As a little girl, Isobel would try on her mother's dresses, scarves, high heeled shoes. Red lipstick obscenely scrawled across her mouth and too much Chanel no. 5, preening and prancing in front of the full-length mirror, reciting lines from the black and white movies her mother favored. She would insist her father dance with her, her toes balanced precariously on his, while her older sisters watched, perhaps envious.

Perhaps envious. Perhaps then, as now, they knew that a girl who could only walk around in the world wearing the most elaborate of costumes was not to be envied, but pitied.

There had to be a reason why Isobel, alone of her sisters, was shipped off to Mystic Falls to stay with her mother's cousin Genevieve – affectionately, Aunt Gen – for three summers in a row. Genevieve was an exotic creature as well, and Isobel liked to think her mother knew she needed an education on smoking cigarettes from a long filter, mixing Brandy Alexanders by the jugful, in a kitchen where the wallpaper was faded to a soft dream of roses, except where the television sat in front of it. Because the other option – that she was shipped off to Mystic Falls for three summers in a row because her own family needed a break – was too painful to think about.

A lot of things were too painful to think about, Isobel discovered, but most of these things could be dealt with by the judicious application of a soft silk scarf or another spray of perfume, or by sneaking a little taste of the aforementioned Brandy Alexander.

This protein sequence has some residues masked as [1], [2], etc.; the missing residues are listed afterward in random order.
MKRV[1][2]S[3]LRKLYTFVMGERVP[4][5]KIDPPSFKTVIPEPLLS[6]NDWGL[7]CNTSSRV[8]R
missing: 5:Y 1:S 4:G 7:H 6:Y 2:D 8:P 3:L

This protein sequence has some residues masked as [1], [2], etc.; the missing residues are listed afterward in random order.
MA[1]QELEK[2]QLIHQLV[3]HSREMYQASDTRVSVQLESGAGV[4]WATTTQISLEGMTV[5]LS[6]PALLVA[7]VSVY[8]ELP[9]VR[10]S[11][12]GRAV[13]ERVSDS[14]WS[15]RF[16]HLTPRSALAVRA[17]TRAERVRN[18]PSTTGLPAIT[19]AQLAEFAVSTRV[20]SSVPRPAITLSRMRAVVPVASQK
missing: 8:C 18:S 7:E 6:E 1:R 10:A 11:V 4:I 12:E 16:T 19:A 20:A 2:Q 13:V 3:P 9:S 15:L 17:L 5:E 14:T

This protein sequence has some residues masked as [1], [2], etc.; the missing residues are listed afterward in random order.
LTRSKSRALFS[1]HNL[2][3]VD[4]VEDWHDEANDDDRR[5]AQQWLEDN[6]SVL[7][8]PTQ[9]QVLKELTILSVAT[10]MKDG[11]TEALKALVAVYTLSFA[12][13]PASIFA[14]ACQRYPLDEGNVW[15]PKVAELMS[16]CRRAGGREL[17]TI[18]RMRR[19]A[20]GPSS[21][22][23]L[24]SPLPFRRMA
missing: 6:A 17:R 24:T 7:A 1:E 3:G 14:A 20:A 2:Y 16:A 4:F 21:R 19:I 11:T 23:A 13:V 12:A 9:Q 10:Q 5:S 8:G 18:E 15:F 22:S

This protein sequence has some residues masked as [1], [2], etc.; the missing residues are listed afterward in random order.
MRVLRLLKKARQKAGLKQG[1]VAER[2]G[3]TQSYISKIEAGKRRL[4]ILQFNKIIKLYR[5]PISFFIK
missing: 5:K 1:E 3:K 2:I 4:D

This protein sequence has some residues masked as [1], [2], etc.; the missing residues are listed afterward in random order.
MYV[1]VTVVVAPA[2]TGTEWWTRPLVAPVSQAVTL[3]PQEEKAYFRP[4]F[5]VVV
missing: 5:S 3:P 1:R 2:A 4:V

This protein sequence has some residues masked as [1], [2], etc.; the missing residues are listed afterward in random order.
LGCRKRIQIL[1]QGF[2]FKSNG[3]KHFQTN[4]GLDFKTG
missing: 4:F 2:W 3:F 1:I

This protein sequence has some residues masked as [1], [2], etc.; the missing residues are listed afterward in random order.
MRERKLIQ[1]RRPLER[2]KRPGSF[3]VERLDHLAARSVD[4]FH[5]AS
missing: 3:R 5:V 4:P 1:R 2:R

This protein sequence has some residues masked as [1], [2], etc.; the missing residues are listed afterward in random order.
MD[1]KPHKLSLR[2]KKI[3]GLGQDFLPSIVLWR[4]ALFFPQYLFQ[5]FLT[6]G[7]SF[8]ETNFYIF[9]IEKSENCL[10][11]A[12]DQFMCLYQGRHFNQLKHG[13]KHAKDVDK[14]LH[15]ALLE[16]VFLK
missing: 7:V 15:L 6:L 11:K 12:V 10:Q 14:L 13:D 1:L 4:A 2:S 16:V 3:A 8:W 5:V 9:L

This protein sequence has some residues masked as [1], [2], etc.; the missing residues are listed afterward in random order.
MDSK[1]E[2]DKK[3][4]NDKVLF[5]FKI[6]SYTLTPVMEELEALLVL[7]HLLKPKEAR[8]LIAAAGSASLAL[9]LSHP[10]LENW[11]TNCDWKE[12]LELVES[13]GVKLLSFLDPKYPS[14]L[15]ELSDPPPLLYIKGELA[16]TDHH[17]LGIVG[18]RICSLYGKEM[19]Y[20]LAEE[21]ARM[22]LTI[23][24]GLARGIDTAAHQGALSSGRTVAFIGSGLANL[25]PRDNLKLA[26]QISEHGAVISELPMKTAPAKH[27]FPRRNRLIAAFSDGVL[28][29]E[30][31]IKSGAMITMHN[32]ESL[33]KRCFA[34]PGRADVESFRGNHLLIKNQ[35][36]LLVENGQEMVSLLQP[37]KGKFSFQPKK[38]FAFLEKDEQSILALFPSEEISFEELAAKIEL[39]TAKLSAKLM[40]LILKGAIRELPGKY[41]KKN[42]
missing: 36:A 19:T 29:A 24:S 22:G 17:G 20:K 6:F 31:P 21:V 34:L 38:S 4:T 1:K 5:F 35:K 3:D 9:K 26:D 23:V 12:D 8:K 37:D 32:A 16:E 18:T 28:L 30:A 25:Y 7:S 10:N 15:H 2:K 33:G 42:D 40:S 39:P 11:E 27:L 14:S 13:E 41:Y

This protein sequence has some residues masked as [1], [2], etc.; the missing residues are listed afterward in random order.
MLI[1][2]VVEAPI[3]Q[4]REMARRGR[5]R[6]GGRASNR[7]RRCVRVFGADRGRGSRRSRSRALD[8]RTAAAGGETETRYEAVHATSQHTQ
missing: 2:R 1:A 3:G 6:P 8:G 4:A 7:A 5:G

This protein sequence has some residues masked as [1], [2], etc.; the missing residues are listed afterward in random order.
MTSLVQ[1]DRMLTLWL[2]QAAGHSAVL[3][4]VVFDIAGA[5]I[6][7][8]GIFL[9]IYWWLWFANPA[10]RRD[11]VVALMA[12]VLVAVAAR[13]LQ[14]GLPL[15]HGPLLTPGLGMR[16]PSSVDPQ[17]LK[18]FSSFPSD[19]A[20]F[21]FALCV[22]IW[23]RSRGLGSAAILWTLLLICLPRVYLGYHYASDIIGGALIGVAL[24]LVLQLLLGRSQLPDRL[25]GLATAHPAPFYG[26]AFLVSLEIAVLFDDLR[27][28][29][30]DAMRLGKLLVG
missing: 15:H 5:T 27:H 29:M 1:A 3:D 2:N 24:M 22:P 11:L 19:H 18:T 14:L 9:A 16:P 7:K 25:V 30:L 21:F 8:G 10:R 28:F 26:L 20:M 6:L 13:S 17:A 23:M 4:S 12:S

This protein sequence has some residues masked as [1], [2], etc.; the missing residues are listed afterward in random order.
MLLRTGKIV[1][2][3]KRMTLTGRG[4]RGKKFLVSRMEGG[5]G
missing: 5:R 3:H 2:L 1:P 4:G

Genevieve was a perfect literary oddity, something out of Dickens. Once tipsy she'd put a record on her player, dance a soft, shuffling dance across the living room floor, glass held aloft so she wouldn't spill it (more out of concern for the potential waste of booze than the cleanliness of the ancient, worn rag rug) and tell a thirteen year old Isobel about her lovers, scattered across the planet like so much dust now.

Isobel didn't know whether any of the stories were true and she didn't care. Isobel had her costumes and Genevieve had her stories, and if some of them sounded a little too much like the plots of certain old movies, then that mattered less than one whit. What mattered was the dancing, and the records, skipping when Genevieve put her foot down a little too hard.

"I'm going to buy you a tape player next Christmas, Aunt Gen," Isobel said one, lying out over the faded green velvet sofa in a silk kimono, cooling herself with a Chinese fan. "So the songs don't skip when you dance."